“Pornography” or “Erotica”?

I write stories about masochistic women who seek painful or degrading experiences. In my typical story, a woman, for some reason, arranges to have herself bound, beaten, and humiliated, specifying the details of her ordeal in written instructions to a man.

In all my stories, the woman consents to her ordeal at the outset and strives to ensure that she will not suffer more than she wishes to tolerate. With only a couple of exceptions, this consent is on-going; that is, the woman is certain that she can be released from her ordeal simply by telling her partner that she wishes to be released.

My stories differ from the typical BDSM fare in a number of ways.

First, the men who assist my heroines are not sadists. They do not get off on hurting women and do not strive to dominate them. For the most part, they are living props who are used by women to orchestrate the action. They tend to be rather two-dimensional in many of my stories. And that is the most frequent criticism that I receive.

Second, the scenarios almost never go wrong. My heroines never get blackmailed into a life of involuntary slavery; never get killed or injured; never accidentally get raped by strangers.

Third, my heroines are always mature adults; more often than not, married; and are always faithful to their husbands.

Fourth, I strive to create plots and situations that are different from the standard fare found in BDSM stories. Sadly, most BDSM stories fit into one of a half-dozen scenarios: student is bullied by teachers and peers; professional woman is surreptitiously photographed and blackmailed into slavery; woman taken to S&M club; woman is involved with on-line master; or, the old standby, woman is simply kidnapped, raped, and killed; etc. Like old jokes, these may be interesting once but become tedious when they are told over and over again.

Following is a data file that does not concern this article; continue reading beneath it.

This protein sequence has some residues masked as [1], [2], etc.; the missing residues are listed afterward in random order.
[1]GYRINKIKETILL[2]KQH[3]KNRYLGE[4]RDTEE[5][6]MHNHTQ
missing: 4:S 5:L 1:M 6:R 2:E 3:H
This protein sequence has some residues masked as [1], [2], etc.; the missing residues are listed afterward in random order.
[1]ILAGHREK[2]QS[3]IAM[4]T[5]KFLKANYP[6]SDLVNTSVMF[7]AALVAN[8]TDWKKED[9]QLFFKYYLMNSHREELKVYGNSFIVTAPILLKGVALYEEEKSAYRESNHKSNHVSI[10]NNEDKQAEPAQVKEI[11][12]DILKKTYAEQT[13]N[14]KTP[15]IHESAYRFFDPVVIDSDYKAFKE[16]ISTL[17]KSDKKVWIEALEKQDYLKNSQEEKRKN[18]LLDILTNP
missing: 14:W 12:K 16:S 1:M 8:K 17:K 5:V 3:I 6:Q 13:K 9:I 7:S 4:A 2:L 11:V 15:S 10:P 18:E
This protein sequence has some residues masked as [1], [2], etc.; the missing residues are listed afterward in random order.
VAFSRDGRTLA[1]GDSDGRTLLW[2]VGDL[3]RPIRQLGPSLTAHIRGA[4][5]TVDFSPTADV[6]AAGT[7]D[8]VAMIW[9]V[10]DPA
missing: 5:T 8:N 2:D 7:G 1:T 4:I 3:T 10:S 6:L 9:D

So, the question is: Are my stories pornography?

I say, “Yes!” And I don’t apologize for it because I think that pornography is not inherently bad. I like sex. Always have and always will. I like stories, whether presented as books, movies, or stage plays. So why would I not like stories about sex? It simply gives me the best of both worlds.

The problem with pornography is not that it is intrinsically bad, it’s that it is so often badly done. The absence of an interesting plot, or any plot at all; cartoonish stereotyped characters cavorting around with even fewer genuine emotions than clothes; pages of trite, cliched descriptions of slick body parts colliding and spurting. The more a person likes stories, they more difficulty they have finding anything to like in most pornography.